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Why Asking for Help Is Hard When You Don't Look 'Disabled Enough'

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Asking for help can be challenging for anyone. When we ask for help we step into vulnerability in admitting there is something we cannot do for ourselves. But for people with an invisible disability, this is something we have to do over and over again and we are often denied the help we need.

• What is Ehlers-Danlos Syndrome?
• What Are Common Ehlers-Danlos Syndrome Symptoms?

I look able-bodied but I have hypermobile Ehlers-Danlos syndrome, which for me causes chronic pain, joint subluxations and often debilitating back spasms. I can walk. I can carry things. I can do quite a lot of things a lot of the time. And most of the time I am in pain when I do these things.

Living with chronic pain, it becomes like white noise. The pain is there, it’s annoying, and I pretend like it isn’t there so I can keep doing what I’m doing. And because of this, it looks like I’m just fine. But when I pretend the everyday pain isn’t there, I do things that make it worse. It turns into the pain that is harder to hide. The wince when I turn my head too quickly. The “ow” when I reach for the top shelf. And the limp when I’ve walked too long on an aching knee.

It’s hard to avoid this. I have to turn my head quickly when I’m trying to make a left hand turn. I have to reach for the top shelf because I’m only 5 feet tall. And I have to walk because I’m not disabled enough for a disability parking placard.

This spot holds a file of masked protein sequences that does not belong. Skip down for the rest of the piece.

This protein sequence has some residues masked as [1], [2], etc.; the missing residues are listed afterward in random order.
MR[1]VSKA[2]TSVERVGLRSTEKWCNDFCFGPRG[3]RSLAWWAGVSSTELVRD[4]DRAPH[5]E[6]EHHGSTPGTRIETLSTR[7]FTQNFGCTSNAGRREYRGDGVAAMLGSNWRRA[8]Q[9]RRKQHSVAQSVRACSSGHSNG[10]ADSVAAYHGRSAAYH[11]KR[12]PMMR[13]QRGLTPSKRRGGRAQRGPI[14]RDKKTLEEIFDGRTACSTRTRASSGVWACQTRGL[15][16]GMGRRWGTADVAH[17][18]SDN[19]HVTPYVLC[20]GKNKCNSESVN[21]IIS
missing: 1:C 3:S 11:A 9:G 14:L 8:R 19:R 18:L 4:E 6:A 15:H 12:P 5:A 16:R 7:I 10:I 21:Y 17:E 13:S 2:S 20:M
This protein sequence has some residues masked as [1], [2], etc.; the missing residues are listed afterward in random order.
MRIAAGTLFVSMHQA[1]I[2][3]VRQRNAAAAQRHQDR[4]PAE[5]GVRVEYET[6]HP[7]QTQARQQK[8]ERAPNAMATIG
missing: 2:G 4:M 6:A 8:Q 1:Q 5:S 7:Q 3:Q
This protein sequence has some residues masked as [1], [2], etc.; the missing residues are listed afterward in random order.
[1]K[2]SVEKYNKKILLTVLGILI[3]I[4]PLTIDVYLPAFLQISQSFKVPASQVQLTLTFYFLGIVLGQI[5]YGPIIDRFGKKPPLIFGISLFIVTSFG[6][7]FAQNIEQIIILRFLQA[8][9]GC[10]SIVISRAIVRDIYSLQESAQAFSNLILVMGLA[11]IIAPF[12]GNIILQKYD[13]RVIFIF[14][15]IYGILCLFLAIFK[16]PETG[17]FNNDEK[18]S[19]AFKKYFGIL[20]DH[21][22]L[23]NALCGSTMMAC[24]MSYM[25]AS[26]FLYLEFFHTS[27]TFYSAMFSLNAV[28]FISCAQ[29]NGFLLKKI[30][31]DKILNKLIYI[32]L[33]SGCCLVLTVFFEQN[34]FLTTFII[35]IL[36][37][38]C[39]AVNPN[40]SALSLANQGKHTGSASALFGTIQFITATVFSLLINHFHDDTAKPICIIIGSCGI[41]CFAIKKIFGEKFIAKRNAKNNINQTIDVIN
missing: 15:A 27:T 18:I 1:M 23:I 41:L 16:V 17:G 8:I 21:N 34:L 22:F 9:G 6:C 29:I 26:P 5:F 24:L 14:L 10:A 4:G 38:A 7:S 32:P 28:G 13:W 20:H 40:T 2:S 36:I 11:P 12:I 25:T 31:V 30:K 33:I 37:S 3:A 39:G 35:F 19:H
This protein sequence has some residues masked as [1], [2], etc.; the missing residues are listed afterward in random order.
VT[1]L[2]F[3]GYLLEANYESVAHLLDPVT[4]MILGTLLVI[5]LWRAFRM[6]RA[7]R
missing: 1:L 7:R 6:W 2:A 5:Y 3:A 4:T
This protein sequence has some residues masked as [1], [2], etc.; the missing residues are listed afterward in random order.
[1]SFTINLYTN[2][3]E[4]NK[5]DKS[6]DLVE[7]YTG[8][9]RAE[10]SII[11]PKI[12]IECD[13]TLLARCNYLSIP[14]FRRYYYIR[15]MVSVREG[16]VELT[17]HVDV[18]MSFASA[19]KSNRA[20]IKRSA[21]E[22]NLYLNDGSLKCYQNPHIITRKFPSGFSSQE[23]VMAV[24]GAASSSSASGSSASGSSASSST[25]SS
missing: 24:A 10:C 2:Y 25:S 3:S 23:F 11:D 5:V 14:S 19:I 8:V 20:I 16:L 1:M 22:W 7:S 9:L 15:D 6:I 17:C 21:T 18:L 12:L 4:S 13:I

I have described to you my low and medium pain days because this is the majority of my life. I’m lucky enough to have few debilitating high pain days. But let me go back a little bit and say this one more time: I. Am. Not. Disabled. Enough.

Let that sink in. Really mull it over. No, I’m not saying I want to be more disabled. I would never wish for this. But because of how abled I am, because of how abled I look, I am not offered the help I often need. So I have to ask for it. Over and over again.

I have to advocate for myself to all of my doctors. I have to ask for referrals that aren’t obvious to my primary. I have to seek out the answers myself and then go to my doctors and tell them what tests I need. And when you do this, you become the “hypochondriac,” the “pushy” patient, the “complainer.” It’s hard to be seen as the proactive patient who is just trying to make their quality of life better.

In my day to day life, asking for help is hard too. Asking to sit down when there aren’t enough chairs for everyone makes me the “selfish” one. Asking someone to move or lift something makes me “lazy.” I’m often not seen as my own advocate, I’m seen as high maintenance. Every time I ask for help I am stepping into vulnerability. Again and again I am peeling layers of my protective shield off and exposing my weaknesses. I am sharing with someone in what ways I am not able to do something for myself.

There are lots of times where I am helped in exactly the ways I need without feelings of judgment. But there are also times when I am met with “no.” And it’s those times that make vulnerability even harder. Harder to ask for what I need for fear of judgment, for fear of being thought not disabled enough to be helped.

I don’t have a solution or hopeful words to end this piece. This is the way it is right now. Maybe as awareness of invisible disabilities grows it will become easier to get the help we need, but I don’t know what the future holds. I can only hope someone reading this will feel they are not alone in these struggles. And that maybe someone else will recognize this in a friend, a loved one or a patient and offer up the help that is needed.

Getty image by Anya Berkut.

Originally published: January 3, 2018
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